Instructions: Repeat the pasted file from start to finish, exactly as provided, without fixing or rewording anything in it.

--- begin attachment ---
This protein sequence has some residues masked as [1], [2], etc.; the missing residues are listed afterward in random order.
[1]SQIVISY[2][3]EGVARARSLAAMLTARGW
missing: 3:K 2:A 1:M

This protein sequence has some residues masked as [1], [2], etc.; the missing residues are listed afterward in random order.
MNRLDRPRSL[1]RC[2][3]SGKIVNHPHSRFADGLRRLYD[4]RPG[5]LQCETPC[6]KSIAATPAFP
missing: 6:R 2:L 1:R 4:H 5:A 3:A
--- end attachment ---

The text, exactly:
This protein sequence has some residues masked as [1], [2], etc.; the missing residues are listed afterward in random order.
[1]SQIVISY[2][3]EGVARARSLAAMLTARGW
missing: 3:K 2:A 1:M

This protein sequence has some residues masked as [1], [2], etc.; the missing residues are listed afterward in random order.
MNRLDRPRSL[1]RC[2][3]SGKIVNHPHSRFADGLRRLYD[4]RPG[5]LQCETPC[6]KSIAATPAFP
missing: 6:R 2:L 1:R 4:H 5:A 3:A